Journal Article

Treatment of cutaneous leishmaniasis among travellers

J. Blum, P. Desjeux, E. Schwartz, B. Beck and C. Hatz

in Journal of Antimicrobial Chemotherapy

Published on behalf of British Society for Antimicrobial Chemotherapy

Volume 53, issue 2, pages 158-166
Published in print February 2004 | ISSN: 0305-7453
Published online February 2004 | e-ISSN: 1460-2091 | DOI: http://dx.doi.org/10.1093/jac/dkh058
Treatment of cutaneous leishmaniasis among travellers

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  • Medical Oncology
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Leishmaniasis is endemic in 88 countries on five continents. There are 1–1.5 million cases of cutaneous leishmaniasis reported yearly worldwide. There has been a sharp increase in recorded cases over the last 10 years. Based on geographical distribution, cutaneous leishmaniasis is divided into Old World and New World leishmaniasis. In the past, species could be inferred from geographical setting or determined by performing culture and isoenzyme analysis. The recently developed and now widely available PCR technology allows a rapid diagnosis with determination of most species, and thus enables a species-orientated treatment. While the Old World species mostly cause benign and often self-limiting cutaneous disease, the American species cause a broad spectrum of conditions from benign to severe manifestations, including mucosal involvement. The response to treatment varies according to the species. Therefore, a species-specific approach is proposed. Drugs for systemic and topical treatment are presented and discussed with regard to their application, use and adverse effects. Indications for local or systemic treatment are proposed. Drugs under investigation are also mentioned. An overview of published treatment options and a treatment recommendation is given for each of the most important species. The level of evidence of the studies leading to these recommendations is given.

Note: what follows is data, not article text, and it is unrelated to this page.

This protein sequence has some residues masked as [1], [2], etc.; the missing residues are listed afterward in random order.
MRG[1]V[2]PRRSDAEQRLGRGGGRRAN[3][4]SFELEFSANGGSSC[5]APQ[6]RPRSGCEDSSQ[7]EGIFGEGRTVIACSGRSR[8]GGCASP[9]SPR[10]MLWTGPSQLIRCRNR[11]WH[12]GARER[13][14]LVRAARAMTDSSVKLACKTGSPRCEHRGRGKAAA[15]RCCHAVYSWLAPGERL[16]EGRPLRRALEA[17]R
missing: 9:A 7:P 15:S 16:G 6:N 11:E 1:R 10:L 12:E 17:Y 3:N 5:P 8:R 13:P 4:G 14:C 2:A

Keywords: Keywords: cutaneous leishmaniasis, travel, systemic treatment, local treatment

Journal Article.  7359 words.  Illustrated.

Subjects: Medical Oncology ; Critical Care

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